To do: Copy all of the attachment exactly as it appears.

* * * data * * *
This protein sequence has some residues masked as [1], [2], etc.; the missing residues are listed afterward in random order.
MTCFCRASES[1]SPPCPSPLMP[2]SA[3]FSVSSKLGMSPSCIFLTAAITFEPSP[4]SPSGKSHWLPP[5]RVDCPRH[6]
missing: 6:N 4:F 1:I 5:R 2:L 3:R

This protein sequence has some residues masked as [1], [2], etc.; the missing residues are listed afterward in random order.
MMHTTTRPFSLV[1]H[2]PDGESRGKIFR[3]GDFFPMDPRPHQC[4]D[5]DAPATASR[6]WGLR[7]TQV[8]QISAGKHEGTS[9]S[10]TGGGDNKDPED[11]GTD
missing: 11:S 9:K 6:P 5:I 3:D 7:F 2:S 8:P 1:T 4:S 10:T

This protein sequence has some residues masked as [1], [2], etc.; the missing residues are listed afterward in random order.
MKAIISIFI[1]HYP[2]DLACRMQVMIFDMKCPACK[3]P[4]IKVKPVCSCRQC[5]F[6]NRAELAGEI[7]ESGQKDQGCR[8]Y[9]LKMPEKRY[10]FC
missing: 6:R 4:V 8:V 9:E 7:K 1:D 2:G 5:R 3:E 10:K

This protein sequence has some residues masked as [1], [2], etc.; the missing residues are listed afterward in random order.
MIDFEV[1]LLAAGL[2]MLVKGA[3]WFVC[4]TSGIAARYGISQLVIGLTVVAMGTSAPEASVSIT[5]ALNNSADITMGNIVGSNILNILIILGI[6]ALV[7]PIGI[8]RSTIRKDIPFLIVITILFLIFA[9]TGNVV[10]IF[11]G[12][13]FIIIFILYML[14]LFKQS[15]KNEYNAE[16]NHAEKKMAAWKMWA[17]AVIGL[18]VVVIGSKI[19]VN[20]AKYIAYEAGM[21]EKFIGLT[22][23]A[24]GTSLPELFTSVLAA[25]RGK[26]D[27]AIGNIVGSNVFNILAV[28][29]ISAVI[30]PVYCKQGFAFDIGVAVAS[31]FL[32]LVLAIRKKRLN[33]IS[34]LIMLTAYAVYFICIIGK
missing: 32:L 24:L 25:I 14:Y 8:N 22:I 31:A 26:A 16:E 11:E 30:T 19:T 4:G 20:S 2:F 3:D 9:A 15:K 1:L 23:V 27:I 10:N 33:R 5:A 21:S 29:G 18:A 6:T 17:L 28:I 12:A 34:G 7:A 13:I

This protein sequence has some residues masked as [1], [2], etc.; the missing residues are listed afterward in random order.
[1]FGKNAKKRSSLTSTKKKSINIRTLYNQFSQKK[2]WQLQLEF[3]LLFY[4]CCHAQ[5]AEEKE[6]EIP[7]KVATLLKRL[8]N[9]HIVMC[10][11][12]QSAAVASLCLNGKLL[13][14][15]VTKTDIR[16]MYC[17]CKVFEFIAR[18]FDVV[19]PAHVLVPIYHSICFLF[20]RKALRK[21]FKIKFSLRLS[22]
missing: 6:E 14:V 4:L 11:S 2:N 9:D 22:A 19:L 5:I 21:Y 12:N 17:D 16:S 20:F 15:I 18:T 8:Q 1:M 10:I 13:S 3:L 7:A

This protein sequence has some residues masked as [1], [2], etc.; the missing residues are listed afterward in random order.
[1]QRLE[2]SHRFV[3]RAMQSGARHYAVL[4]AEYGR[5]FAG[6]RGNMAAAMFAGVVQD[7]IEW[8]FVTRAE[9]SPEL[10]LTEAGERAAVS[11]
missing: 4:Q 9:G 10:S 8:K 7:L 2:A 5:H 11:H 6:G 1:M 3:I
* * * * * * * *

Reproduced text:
This protein sequence has some residues masked as [1], [2], etc.; the missing residues are listed afterward in random order.
MTCFCRASES[1]SPPCPSPLMP[2]SA[3]FSVSSKLGMSPSCIFLTAAITFEPSP[4]SPSGKSHWLPP[5]RVDCPRH[6]
missing: 6:N 4:F 1:I 5:R 2:L 3:R

This protein sequence has some residues masked as [1], [2], etc.; the missing residues are listed afterward in random order.
MMHTTTRPFSLV[1]H[2]PDGESRGKIFR[3]GDFFPMDPRPHQC[4]D[5]DAPATASR[6]WGLR[7]TQV[8]QISAGKHEGTS[9]S[10]TGGGDNKDPED[11]GTD
missing: 11:S 9:K 6:P 5:I 3:D 7:F 2:S 8:P 1:T 4:S 10:T

This protein sequence has some residues masked as [1], [2], etc.; the missing residues are listed afterward in random order.
MKAIISIFI[1]HYP[2]DLACRMQVMIFDMKCPACK[3]P[4]IKVKPVCSCRQC[5]F[6]NRAELAGEI[7]ESGQKDQGCR[8]Y[9]LKMPEKRY[10]FC
missing: 6:R 4:V 8:V 9:E 7:K 1:D 2:G 5:R 3:E 10:K

This protein sequence has some residues masked as [1], [2], etc.; the missing residues are listed afterward in random order.
MIDFEV[1]LLAAGL[2]MLVKGA[3]WFVC[4]TSGIAARYGISQLVIGLTVVAMGTSAPEASVSIT[5]ALNNSADITMGNIVGSNILNILIILGI[6]ALV[7]PIGI[8]RSTIRKDIPFLIVITILFLIFA[9]TGNVV[10]IF[11]G[12][13]FIIIFILYML[14]LFKQS[15]KNEYNAE[16]NHAEKKMAAWKMWA[17]AVIGL[18]VVVIGSKI[19]VN[20]AKYIAYEAGM[21]EKFIGLT[22][23]A[24]GTSLPELFTSVLAA[25]RGK[26]D[27]AIGNIVGSNVFNILAV[28][29]ISAVI[30]PVYCKQGFAFDIGVAVAS[31]FL[32]LVLAIRKKRLN[33]IS[34]LIMLTAYAVYFICIIGK
missing: 32:L 24:L 25:I 14:Y 8:N 22:I 31:A 26:A 16:E 11:E 30:T 19:T 4:G 20:S 2:F 3:D 9:A 15:K 1:L 23:V 27:I 10:N 33:R 5:A 21:S 29:G 18:A 6:T 17:L 28:I 12:A 34:G 7:A 13:I

This protein sequence has some residues masked as [1], [2], etc.; the missing residues are listed afterward in random order.
[1]FGKNAKKRSSLTSTKKKSINIRTLYNQFSQKK[2]WQLQLEF[3]LLFY[4]CCHAQ[5]AEEKE[6]EIP[7]KVATLLKRL[8]N[9]HIVMC[10][11][12]QSAAVASLCLNGKLL[13][14][15]VTKTDIR[16]MYC[17]CKVFEFIAR[18]FDVV[19]PAHVLVPIYHSICFLF[20]RKALRK[21]FKIKFSLRLS[22]
missing: 6:E 14:V 4:L 11:S 2:N 9:D 22:A 19:L 5:I 21:Y 12:N 17:D 16:S 20:F 15:I 18:T 8:Q 1:M 10:I 13:S 3:L 7:A

This protein sequence has some residues masked as [1], [2], etc.; the missing residues are listed afterward in random order.
[1]QRLE[2]SHRFV[3]RAMQSGARHYAVL[4]AEYGR[5]FAG[6]RGNMAAAMFAGVVQD[7]IEW[8]FVTRAE[9]SPEL[10]LTEAGERAAVS[11]
missing: 4:Q 9:G 10:S 8:K 7:L 2:A 5:H 11:H 6:G 1:M 3:I